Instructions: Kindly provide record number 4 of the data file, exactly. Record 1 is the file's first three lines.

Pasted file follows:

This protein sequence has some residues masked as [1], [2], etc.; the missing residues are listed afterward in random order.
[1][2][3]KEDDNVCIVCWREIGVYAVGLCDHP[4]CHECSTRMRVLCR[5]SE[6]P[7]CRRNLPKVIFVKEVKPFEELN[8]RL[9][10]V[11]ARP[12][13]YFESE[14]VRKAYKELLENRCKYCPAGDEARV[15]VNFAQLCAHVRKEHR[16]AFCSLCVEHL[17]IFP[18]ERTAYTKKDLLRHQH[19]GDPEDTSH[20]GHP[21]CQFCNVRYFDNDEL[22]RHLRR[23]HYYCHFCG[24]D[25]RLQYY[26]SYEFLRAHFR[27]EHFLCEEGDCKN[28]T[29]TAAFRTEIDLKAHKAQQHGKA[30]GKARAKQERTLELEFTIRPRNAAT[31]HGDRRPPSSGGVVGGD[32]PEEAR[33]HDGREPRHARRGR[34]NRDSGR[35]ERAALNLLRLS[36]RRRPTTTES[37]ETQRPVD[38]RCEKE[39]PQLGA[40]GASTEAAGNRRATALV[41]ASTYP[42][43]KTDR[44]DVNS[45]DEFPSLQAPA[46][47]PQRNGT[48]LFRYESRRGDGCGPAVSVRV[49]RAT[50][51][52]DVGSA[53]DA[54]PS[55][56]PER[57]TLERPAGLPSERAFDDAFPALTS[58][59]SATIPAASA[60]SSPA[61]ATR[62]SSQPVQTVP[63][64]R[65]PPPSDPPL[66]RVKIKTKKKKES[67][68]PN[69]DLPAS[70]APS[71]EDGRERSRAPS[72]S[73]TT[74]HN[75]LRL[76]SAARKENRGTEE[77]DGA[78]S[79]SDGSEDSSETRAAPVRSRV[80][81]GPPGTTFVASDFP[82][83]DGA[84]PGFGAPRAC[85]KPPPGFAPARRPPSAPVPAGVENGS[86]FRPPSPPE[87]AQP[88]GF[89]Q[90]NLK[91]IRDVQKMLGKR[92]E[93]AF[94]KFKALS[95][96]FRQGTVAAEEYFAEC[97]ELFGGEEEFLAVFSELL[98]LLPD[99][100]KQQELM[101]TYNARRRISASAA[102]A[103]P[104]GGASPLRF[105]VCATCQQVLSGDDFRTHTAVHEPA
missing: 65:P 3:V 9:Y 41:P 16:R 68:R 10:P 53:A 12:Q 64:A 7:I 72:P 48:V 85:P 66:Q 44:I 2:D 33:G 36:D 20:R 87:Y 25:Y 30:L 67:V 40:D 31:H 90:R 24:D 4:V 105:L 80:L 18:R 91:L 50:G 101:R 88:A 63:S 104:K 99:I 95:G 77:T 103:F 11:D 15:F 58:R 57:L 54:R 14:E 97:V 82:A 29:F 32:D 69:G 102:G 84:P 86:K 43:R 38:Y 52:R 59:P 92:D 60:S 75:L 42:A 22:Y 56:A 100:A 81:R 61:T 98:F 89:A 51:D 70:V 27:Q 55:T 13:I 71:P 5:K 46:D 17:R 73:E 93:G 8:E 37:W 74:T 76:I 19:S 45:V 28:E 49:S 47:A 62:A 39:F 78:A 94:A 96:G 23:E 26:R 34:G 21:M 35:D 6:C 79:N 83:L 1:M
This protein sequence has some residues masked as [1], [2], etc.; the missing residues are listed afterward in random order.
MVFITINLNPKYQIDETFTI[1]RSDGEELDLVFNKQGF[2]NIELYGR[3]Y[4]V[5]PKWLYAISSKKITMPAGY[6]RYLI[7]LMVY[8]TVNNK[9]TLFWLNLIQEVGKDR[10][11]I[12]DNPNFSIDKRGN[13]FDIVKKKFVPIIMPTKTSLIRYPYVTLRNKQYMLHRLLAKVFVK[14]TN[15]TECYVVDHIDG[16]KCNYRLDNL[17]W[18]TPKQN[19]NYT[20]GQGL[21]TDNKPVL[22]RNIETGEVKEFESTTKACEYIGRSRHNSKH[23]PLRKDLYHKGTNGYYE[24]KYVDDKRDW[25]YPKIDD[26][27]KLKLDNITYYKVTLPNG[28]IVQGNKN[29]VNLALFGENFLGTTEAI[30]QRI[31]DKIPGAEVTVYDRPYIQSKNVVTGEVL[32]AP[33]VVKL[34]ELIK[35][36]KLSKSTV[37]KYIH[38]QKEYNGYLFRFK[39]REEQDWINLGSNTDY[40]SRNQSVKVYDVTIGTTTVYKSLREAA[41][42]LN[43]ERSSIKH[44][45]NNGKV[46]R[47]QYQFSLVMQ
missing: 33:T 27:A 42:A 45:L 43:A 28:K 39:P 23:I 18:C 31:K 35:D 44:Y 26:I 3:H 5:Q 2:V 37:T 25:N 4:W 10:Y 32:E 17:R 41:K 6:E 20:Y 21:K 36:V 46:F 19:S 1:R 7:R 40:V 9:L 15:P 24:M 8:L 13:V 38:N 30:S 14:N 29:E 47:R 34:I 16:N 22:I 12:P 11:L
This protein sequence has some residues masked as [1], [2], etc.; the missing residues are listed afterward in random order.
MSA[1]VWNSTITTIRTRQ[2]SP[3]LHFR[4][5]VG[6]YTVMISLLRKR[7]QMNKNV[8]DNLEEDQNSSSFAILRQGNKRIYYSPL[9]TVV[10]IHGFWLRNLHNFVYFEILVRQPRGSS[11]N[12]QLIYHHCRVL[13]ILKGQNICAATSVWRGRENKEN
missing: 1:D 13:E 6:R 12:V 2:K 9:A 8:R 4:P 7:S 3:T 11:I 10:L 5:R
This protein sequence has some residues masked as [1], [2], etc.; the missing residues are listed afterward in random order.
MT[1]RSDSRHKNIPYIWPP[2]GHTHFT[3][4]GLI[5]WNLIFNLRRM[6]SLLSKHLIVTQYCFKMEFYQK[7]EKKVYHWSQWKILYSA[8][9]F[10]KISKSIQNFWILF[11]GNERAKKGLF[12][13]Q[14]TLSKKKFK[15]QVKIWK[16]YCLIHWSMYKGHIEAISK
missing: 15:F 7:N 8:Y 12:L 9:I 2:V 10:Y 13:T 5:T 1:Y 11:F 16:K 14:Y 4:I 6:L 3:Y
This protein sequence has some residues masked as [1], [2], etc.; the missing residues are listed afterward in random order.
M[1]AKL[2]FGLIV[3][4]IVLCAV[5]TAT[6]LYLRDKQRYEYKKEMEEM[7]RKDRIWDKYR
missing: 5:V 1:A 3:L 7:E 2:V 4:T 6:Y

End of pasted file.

This protein sequence has some residues masked as [1], [2], etc.; the missing residues are listed afterward in random order.
MT[1]RSDSRHKNIPYIWPP[2]GHTHFT[3][4]GLI[5]WNLIFNLRRM[6]SLLSKHLIVTQYCFKMEFYQK[7]EKKVYHWSQWKILYSA[8][9]F[10]KISKSIQNFWILF[11]GNERAKKGLF[12][13]Q[14]TLSKKKFK[15]QVKIWK[16]YCLIHWSMYKGHIEAISK
missing: 15:F 7:N 8:Y 12:L 9:I 2:V 10:Y 13:T 5:T 1:Y 11:F 16:K 14:Y 4:I 6:L 3:Y